Friday, August 27, 2010


A few weeks ago, I found the two of hearts by the Joan of Arc statue in Malcolm X Park, but I've already done that card. Later that day I found the seven of diamonds on the stairs of our apartment building, so that dictated this one being done.

Seven of Pentacles
First Harvest

I just let it happen--
Bindweed's grasp and white-fluted flower,
Joe-pye weed's flesh-purple plumes shivering
With bees, sticky milk of fig sap,
Tomato fruit skin fit to burst
Slippery seeds on the ground, fennel seed falling,
Nettle, thyme blossom froth, rosemary spikes,
All tangled, all climbing, all pressing,
All hiding damp depths careful fingers
Can find, there, in the shade, the root.
And in the center, a surprise--lunaria,
Stalks wire-thin and tough, each seed pod
A coin to be spent on the future.

Here at the midpoint, I learn to lean
And let go, to poise between
The first harvest and the second planting.

Another name for lunaria is honesty. It appears to need to be cultivated carefully.

I just got another citation from the community garden about my plot being too weedy. I just let two phone calls go to the answering machine to finish writing that. I could tear myself to pieces for falling behind in every way, or I could enjoy the weeds and crickets.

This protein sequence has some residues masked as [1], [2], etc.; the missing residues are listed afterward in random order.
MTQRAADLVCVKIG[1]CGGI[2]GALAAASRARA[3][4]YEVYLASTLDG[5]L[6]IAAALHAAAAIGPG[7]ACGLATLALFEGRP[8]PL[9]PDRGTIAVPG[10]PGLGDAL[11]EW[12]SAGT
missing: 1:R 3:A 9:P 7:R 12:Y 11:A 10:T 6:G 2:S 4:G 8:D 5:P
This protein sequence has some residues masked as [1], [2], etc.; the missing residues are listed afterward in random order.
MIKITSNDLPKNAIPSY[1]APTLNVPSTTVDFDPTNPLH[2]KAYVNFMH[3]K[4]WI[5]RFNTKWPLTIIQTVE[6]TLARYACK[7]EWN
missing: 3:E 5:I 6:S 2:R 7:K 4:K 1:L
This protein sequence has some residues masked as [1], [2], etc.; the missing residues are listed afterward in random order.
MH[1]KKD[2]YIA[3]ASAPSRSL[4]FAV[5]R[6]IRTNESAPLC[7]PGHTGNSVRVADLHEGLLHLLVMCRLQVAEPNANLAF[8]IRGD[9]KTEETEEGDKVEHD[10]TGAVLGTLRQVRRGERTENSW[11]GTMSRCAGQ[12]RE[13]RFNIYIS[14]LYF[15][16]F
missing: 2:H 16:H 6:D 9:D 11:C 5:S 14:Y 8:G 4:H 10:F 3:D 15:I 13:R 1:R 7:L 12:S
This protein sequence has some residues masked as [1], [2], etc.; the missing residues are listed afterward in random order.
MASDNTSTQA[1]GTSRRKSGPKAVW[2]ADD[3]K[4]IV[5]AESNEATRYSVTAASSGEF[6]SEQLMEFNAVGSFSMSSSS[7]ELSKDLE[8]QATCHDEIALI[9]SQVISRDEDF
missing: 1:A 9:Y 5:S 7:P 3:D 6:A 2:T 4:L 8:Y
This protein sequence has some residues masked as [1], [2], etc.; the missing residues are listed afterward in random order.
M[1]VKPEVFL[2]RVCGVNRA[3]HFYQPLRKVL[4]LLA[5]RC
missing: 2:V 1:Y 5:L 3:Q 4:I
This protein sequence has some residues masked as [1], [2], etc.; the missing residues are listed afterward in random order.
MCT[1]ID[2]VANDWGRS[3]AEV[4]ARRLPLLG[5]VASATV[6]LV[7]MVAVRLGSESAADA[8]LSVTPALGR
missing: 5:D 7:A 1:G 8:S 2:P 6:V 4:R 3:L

I have so many damned mosquito bites, and I'll need to be outside all day and evening tomorrow. I would like to cover myself with a net. No fear, someone will be along to do just that before long, I'm sure.


Slothrop said...

Dizzyingly great imagery - "shivering w/ bees," "flesh-purple plumes," "blossom froth," "rosemary spikes," & all because "I just let it happen" - greatest poem ever on your blog. Captures w/ almost shocking clarity one's lavish feelings about late summer - that humid, straining excess, sun-fried musk, & most of all that frozen bomb-blast feeling of everything pushed to its biological limit & looming overhead in ominous convoluted heaps. I thought it was beyond words, until now.

I love poems like this; love words like lunaria & bindweed (a good friend of mine got so obsessed w/ "bindweed" she wrote a great short story about it)...weirdly enough it reminds me of stellar prose like Alice Munro's.

And a dazzling line like "each seed-pod/ a coin to be spent on the future" William Gay's description of leaves as "coin of the realm for a better world than this one." Only better.

When I get tangential it's proof that a great poem took me places!

Maria Padhila said...

you have no idea how much i needed to read that right now. people are going to suspect i'm writing my own comments, tho.
you damn well better direct me to some of your writing soon, tho!